A numeral 13 designates a gate circuit which has an input terminal connected to a connecting point between the cathode of the constant-voltage diode 8 and the cathode of the diode 11 and to a connecting point between the positive pole of the capacitor 7 and a terminal of the resistor 12. The gate circuit 13 has another input terminal connected to the ignition device 1 through a gate controlling circuit 17.
A numeral 14 designates a comparing circuit adapted to compare an output signal from the gate circuit 13 with a predetermined signal Vth. A numeral 15 designates a misfire discriminating circuit having its input terminal connected to the output terminal of the comparing circuit 14 and its output terminal connected to a fuel supply controlling device 16.
FIG. 3 shows the construction of the gate circuit 13, the comparing circuit 14 and the misfire discriminating circuit 15 in more detail. The gate circuit 13 is constituted by an analog switch element having a control terminal which is connected to the gate controlling circuit 17. The comparing circuit 14 is constituted by a comparator having a positive terminal connected to the analog switch element and a negative terminal connected to the ground through a battery having a voltage corresponding to the predetermined signal value Vth for comparison. The misfire discriminating circuit 15 is constituted by a serial connection of a flip-flop and a microcomputer so that the output signal of the comparator 14 is input to the flip-flop and a signal indicating a normal state in the engine or a misfiring state is input to the microcomputer at each igniting time. In this case, when a pulse signal is produced from the comparator, it indicates the normal state and when no pulse signal is produced, it indicates the misfiring state.
In the misfire detection device for an internal combustion engine having the construction as above-mentioned, when a current as shown in FIG. 2a is intermittently supplied to the primary winding side of the ignition coil 2 by means of the ignition device 1, a waveform of voltage as shown in FIG. 2b is obtained at the secondary winding side of the ignition coil 2. The high voltage is distributed to each of the cylinders by the distributor 3, whereby the ignition of the engine 4 is performed at the ignition plug (not shown) of a cylinder. Further, the high voltage charges the capacitor 7 through the resistor 10 and the diodes 9, 11 wherein the capacitor 7 is charged to a predetermined level of voltage due to the presence of the constant-voltage diode 8. When the engine 4 is not in a state of combustion after the ignition, no current is passed through the resistor 12. However, when the engine 4 is in a state of combustion, the concentration of gas ions at the air gap of the ignition plug increases, and an ionic current flows in a closed circuit comprising one of the ignition plugs for the cylinders, one of the diodes 6a to 6d, the capacitor 7 and the resistor 12, whereby the ionic current as shown in FIG. 2c is supplied to the gate circuit 13. Since noise components A as shown in FIG. 2c are masked by the output signal (FIG. 2d) of the gate controlling circuit 17, a signal indicated by a symbol B in FIG. 2c is input in the comparing circuit 14 at which comparison of the signal B with a predetermined value Vth is made (FIG. 2e), whereby an output pulse as shown in FIG. 2f is produced. The output pulse generated from the comparing circuit 14 shows that the engine 4 is in a state of combustion. Accordingly, a judgement that there is no misfire in the engine is made by the misfire discriminating circuit 15 and the fuel supply control device 16 is not operated. When the output pulse (FIG. 2f) is not produced, it shows that the engine 4 is not in a state of combustion, and the misfire discriminating circuit 15 judges that there is misfiring in the engine.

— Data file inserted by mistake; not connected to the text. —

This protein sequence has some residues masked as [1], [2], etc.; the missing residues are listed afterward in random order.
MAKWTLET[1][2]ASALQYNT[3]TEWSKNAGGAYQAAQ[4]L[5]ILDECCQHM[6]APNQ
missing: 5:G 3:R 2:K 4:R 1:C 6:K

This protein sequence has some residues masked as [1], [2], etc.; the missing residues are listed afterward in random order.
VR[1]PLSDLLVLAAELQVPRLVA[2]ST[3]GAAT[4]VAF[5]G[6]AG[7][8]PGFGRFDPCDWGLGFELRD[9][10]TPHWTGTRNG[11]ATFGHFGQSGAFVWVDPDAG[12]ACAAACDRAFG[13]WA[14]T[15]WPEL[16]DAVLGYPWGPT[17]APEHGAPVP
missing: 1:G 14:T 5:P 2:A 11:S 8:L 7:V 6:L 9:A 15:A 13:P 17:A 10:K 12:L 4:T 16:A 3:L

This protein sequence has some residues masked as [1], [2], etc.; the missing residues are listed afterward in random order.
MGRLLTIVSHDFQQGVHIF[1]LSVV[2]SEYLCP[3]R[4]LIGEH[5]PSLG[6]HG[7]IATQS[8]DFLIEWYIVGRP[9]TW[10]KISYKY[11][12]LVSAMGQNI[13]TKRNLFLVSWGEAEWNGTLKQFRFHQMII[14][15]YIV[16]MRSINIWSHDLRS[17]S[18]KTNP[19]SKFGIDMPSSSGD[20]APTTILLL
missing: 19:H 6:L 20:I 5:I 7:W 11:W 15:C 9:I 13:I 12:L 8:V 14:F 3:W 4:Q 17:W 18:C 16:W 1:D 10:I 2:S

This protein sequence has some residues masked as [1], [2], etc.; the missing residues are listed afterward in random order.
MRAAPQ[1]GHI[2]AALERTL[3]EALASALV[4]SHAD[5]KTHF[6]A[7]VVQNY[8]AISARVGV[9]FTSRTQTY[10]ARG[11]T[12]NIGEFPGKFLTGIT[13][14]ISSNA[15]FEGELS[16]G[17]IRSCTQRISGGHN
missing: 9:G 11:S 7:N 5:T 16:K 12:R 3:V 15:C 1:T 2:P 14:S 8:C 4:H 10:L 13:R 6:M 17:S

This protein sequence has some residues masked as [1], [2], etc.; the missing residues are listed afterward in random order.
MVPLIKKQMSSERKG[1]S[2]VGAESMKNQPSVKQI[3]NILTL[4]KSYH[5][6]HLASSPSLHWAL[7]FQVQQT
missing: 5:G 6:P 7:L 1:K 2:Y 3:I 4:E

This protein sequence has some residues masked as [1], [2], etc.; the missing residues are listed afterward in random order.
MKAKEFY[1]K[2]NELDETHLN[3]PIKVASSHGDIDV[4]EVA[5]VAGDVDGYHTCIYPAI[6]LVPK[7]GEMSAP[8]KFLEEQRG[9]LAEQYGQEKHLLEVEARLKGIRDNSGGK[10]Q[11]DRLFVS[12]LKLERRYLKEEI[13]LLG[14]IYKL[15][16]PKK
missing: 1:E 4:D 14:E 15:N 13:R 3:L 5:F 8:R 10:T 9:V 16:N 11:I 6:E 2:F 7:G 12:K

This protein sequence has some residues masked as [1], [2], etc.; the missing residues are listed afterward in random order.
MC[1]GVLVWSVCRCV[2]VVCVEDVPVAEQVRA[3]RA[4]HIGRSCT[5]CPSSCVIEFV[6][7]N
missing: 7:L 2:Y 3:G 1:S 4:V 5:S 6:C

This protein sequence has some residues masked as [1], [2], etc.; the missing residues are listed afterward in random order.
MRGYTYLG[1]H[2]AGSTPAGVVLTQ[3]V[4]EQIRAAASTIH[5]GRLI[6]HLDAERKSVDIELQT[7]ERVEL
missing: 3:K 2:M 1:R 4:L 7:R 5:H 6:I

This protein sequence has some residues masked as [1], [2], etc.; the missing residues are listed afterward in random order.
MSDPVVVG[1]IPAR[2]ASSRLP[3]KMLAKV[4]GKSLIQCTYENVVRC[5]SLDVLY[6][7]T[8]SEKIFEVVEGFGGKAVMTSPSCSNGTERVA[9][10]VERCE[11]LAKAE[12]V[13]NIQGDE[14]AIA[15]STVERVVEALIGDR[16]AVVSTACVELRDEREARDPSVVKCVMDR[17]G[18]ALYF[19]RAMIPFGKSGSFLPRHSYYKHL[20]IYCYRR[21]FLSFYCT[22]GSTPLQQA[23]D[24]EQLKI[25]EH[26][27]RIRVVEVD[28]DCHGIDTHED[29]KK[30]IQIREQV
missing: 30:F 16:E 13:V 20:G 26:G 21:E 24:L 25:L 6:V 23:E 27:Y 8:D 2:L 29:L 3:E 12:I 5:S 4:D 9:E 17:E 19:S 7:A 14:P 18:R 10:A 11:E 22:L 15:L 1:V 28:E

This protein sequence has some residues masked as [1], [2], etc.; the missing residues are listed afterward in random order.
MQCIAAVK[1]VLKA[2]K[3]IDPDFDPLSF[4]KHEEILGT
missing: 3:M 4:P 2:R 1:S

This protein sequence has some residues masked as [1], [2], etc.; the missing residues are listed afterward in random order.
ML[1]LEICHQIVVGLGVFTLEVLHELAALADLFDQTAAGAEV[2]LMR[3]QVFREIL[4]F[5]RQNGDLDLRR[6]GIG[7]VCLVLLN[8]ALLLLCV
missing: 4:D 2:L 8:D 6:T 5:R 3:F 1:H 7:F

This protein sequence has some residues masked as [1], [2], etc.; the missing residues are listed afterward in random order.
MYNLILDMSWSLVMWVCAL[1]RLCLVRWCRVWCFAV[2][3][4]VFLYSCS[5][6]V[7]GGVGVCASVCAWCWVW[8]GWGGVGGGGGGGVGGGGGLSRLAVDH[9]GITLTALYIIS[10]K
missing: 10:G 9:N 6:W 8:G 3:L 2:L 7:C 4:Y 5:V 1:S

Since the ionic current detection device 20 detects an ionic current at the ignition plug of one of the cylinders, it can discriminate which cylinder causes misfiring when the misfire discrimination circuit 15 discriminates the presence of misfiring. Accordingly, fuel supply to the misfired cylinder is controlled (for example, by stopping the supply of fuel to the misfired cylinder) by the fuel supply control device 16.
FIG. 4 shows an example of the routine of discriminating a misfire in the engine executed by the microcomputer at every time of ignition. In FIG. 4, a symbol n represents a counter to be reset at each predetermined number of ignitions and a symbol k represents a predetermined value for discriminating the misfire.
Thus, in the misfire detection device having the above-mentioned construction, fuel supply to a misfired cylinder can be controlled on the basis of the output of the misfire detection circuit. Accordingly, deterioration or a damage of a catalyst in an exhaust gas purifying device caused by fuel which has not been burnt can be prevented.
Obviously, numerous modifications and variations of the present invention are possible in light of the above teachings. It is therefore to be understood that within the scope of the appended claims, the invention may be practiced otherwise than as specifically described herein.
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|U.S. Classification||73/114.08, 123/198.0DB, 324/393, 123/481|
|International Classification||G01M15/04, F02P17/12|
|Cooperative Classification||G01M15/042, F02P2017/125, F02P17/12|
|European Classification||F02P17/12, G01M15/04D|
|Mar 20, 1990||AS||Assignment|
Owner name: MITSUBISHI DENKI KABUSHIKI KAISHA, JAPAN
Free format text: ASSIGNMENT OF ASSIGNORS INTEREST.;ASSIGNOR:IWATA, TOSHIO;REEL/FRAME:005254/0964
Effective date: 19890920
|Jul 11, 1994||FPAY||Fee payment|
Year of fee payment: 4
|Jul 20, 1998||FPAY||Fee payment|
Year of fee payment: 8
|Jul 4, 2002||FPAY||Fee payment|
Year of fee payment: 12